Reasons for judgement were released earlier this month by the BC Supreme Court, New Westminster Registry, assessing damages for a chronic low back soft tissue injury.
In the recent case (Hatch v. Kumar) the Plaintiff was involved in a rear end collision in 2010. She sustained soft tissue injuries to her low back and sacroiliac region. These continued to pose problems by the time of trial and were expected to last into the future albeit with a chance of improvement. In assessing non-pecuniary damages at $50,000 Mr. Justice Savage provided the following reasons:
 Ms. Hatch continues to have back pain. She finds it particularly bothersome after physical exercise and towards the end of the work week. She continues to undergo physiotherapy and take pain medication. She tries to keep active, but is unable to participate in the vigorous activities she used to enjoy. Rather, she continues with yoga and core strengthening exercises and physical activities on a more limited basis.
 All of the medical experts agree there is a chance that Ms. Hatch may recover from her symptoms, and it is unlikely that she will get worse. The experts all agree, however, that a full recovery is not certain, and the longer she continues to have symptoms the less likely it is that they will fully resolve.
 It is now more than three years since the Accident. Ms. Hatch has reached a plateau in her recovery. Both Ms. Hatch and Dr. Van Niekerk testified that her condition has not improved since September 2012. This lack of improvement is one factor that the physicians agree makes it less likely that her injuries will completely resolve over time. The fact that her injuries persist today is another factor that makes it less likely that they will completely resolve over time. The evidence indicates that Ms. Hatch has followed the advice of her physicians at all times. As such, there is no mitigation issue.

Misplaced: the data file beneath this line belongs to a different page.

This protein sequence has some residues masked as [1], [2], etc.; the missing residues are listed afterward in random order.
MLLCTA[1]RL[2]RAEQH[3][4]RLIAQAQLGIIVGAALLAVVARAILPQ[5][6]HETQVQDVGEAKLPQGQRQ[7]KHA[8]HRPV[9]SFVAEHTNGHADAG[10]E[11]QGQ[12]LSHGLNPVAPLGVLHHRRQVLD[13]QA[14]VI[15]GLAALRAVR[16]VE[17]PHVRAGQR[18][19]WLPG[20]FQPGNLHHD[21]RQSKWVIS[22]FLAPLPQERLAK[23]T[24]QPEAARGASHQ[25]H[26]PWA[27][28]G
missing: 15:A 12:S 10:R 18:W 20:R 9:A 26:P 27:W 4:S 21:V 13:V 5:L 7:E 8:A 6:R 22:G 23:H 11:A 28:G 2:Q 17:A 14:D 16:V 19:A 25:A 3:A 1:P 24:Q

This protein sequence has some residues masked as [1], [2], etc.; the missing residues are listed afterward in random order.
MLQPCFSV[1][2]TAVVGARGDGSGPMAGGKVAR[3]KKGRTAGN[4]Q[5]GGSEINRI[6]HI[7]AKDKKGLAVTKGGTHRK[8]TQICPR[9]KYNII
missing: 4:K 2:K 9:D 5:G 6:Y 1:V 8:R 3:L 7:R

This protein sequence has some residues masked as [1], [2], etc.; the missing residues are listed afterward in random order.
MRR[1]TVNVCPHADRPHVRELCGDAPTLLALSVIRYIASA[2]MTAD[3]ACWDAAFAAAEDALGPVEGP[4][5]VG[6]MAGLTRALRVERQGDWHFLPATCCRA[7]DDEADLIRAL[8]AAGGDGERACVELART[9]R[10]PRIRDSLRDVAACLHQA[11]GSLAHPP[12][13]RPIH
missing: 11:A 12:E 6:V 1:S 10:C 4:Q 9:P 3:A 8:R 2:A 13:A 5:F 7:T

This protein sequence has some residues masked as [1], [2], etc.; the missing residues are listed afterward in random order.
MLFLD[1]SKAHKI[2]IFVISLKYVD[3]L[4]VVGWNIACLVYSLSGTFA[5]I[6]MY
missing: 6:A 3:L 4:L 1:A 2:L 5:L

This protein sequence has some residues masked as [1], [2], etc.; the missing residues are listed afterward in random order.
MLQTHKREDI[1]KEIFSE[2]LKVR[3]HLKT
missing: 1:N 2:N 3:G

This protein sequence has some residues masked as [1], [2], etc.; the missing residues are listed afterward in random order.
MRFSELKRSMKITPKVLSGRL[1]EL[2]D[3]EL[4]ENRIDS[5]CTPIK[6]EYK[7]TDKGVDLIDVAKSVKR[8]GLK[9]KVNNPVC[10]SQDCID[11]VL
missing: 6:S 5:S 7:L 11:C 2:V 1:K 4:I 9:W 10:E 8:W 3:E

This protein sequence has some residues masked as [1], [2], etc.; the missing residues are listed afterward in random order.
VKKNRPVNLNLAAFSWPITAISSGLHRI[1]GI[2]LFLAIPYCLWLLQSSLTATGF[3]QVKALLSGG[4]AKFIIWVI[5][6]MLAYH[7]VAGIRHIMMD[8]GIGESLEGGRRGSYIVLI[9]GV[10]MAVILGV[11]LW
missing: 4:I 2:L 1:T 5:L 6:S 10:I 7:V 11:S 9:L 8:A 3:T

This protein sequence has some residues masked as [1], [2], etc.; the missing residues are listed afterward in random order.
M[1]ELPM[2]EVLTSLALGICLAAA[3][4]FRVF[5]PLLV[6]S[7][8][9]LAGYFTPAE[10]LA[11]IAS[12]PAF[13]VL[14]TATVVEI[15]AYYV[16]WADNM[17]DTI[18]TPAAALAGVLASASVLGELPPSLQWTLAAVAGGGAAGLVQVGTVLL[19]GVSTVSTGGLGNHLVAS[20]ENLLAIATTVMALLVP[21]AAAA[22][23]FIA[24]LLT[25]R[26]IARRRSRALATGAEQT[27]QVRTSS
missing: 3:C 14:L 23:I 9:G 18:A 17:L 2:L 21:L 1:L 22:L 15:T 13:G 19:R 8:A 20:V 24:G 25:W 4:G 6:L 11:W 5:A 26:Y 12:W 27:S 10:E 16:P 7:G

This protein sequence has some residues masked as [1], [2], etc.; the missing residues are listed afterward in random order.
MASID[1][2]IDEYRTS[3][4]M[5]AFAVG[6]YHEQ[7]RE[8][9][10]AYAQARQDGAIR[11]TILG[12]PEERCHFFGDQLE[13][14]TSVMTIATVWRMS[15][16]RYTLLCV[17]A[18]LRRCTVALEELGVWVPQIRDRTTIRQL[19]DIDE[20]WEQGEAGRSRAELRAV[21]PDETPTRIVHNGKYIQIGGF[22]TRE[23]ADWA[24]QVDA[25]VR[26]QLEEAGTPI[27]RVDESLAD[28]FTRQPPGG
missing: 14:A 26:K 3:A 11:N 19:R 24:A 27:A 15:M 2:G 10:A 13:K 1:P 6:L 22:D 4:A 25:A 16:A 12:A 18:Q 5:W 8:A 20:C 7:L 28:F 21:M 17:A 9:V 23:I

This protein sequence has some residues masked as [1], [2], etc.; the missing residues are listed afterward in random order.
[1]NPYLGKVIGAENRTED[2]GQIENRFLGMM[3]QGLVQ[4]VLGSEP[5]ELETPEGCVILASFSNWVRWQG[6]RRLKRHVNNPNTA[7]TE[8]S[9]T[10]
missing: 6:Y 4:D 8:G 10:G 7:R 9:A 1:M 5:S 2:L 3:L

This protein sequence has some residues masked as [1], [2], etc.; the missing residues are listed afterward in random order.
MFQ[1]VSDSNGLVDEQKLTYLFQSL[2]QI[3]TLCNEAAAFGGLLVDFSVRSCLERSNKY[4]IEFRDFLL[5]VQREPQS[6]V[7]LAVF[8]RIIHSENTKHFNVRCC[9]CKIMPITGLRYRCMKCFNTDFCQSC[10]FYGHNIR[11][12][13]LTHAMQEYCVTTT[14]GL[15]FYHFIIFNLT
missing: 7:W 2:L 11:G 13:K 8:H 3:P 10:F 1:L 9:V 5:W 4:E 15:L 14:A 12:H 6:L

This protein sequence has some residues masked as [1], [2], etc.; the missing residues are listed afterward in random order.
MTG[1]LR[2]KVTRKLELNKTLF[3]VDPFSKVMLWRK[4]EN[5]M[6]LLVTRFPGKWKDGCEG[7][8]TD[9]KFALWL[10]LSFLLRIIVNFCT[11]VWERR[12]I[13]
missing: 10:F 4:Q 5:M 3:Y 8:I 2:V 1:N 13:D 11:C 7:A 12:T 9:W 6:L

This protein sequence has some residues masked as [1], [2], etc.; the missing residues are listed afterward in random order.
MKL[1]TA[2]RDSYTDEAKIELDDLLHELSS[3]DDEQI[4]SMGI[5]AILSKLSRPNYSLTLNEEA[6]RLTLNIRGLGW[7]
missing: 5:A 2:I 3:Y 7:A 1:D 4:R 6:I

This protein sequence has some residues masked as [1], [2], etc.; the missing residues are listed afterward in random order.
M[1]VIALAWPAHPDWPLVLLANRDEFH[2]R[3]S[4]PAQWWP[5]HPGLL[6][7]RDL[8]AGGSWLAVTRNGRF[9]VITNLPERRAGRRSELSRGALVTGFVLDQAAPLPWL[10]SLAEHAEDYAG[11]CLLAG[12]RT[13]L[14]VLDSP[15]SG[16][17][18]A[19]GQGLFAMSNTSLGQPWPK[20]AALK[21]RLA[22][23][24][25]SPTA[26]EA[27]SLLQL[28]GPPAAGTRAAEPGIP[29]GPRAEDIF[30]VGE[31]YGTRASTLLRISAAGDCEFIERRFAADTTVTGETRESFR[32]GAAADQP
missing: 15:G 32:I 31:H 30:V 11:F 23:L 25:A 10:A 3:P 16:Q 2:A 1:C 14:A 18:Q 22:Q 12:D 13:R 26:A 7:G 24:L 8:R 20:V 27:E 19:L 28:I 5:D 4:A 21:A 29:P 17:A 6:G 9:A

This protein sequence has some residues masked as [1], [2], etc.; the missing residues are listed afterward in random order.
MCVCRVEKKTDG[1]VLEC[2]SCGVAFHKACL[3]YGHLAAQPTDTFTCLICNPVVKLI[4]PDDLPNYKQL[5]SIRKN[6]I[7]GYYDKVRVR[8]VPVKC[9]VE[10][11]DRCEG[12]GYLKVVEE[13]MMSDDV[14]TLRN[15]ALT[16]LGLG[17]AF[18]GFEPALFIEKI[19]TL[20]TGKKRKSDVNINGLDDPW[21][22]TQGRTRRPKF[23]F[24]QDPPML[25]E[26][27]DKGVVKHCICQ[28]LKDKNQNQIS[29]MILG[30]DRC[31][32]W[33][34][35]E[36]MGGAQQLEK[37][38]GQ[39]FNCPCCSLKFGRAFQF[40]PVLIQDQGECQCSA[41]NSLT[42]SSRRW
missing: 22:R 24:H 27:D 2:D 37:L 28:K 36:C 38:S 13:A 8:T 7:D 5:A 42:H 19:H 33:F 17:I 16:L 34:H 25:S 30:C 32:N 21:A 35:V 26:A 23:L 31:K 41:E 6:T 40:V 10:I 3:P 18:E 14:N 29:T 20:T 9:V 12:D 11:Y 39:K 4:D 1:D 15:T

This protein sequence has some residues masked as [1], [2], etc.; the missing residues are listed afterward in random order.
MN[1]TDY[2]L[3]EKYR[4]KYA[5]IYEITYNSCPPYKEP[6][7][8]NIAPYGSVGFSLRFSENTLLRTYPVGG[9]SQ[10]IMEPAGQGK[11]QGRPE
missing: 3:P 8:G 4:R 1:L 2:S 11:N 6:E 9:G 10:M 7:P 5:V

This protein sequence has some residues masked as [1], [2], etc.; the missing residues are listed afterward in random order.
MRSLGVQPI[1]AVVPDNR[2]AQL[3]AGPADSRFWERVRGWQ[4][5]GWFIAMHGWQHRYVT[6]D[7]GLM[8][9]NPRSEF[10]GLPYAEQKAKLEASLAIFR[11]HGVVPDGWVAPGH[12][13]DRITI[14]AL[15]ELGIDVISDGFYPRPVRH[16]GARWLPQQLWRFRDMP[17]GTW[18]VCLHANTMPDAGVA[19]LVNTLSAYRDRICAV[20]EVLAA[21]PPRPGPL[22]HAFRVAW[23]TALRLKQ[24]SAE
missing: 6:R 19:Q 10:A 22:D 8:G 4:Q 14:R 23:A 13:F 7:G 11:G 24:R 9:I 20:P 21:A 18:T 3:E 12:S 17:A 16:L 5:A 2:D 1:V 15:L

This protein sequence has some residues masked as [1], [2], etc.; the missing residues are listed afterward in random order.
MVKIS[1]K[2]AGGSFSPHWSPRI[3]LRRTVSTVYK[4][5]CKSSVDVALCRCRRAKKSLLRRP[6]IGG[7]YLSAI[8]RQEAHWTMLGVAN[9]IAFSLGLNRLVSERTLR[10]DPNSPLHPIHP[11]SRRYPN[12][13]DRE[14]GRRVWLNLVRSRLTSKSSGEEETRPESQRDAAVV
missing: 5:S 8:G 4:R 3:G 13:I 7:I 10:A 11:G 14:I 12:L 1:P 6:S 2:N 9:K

In short, Ms. Hatch faces an unknown future with regard to her low back pain and sacroiliac soft tissue injury. The pain is an ongoing accompaniment to both work and recreational activities, and also limits her ability to do household chores. The limitation on her recreational activities is particularly significant given her previous history of athletic pursuits. ..
 As I discussed previously, the award of non-pecuniary damages will be assessed based on the unique facts and circumstances of each particular case. However, while each case is different in some respects, I find the authorities cited by Ms. Hatch closer to the facts and circumstances of this case than those comparators cited by Mr. Kumar.
 Taking all of the evidence into account, I award Ms. Hatch $50,000 in non-pecuniary damages.
Tag: Mr. Justice Savage
Reasons for judgement were released earlier this month by the BC Supreme Court, New Westminster Registry, assessing damages for a chronic low back soft tissue injury.
Reasons for judgement were released this week by the BC Supreme Court, Victoria Registry, assessing damages for a complex pelvic and knee fracture.
In this week’s case (Farand v. Seidel) the Plaintiff was struck by the Defendant’s vehicle while she was crossing a street in a marked pedestrian crosswalk. Although the Defendant disputed liability he was found fully liable for the collision.
The Plaintiff suffered a tibial plateau fracture along with complicated pelvic injuries. The Plaintiff was left with long term complications which affected her ability to work full time hours on a consistent basis. In assessing non-pecuniary damages at $130,000 Mr. Justice Savage provided the following reasons: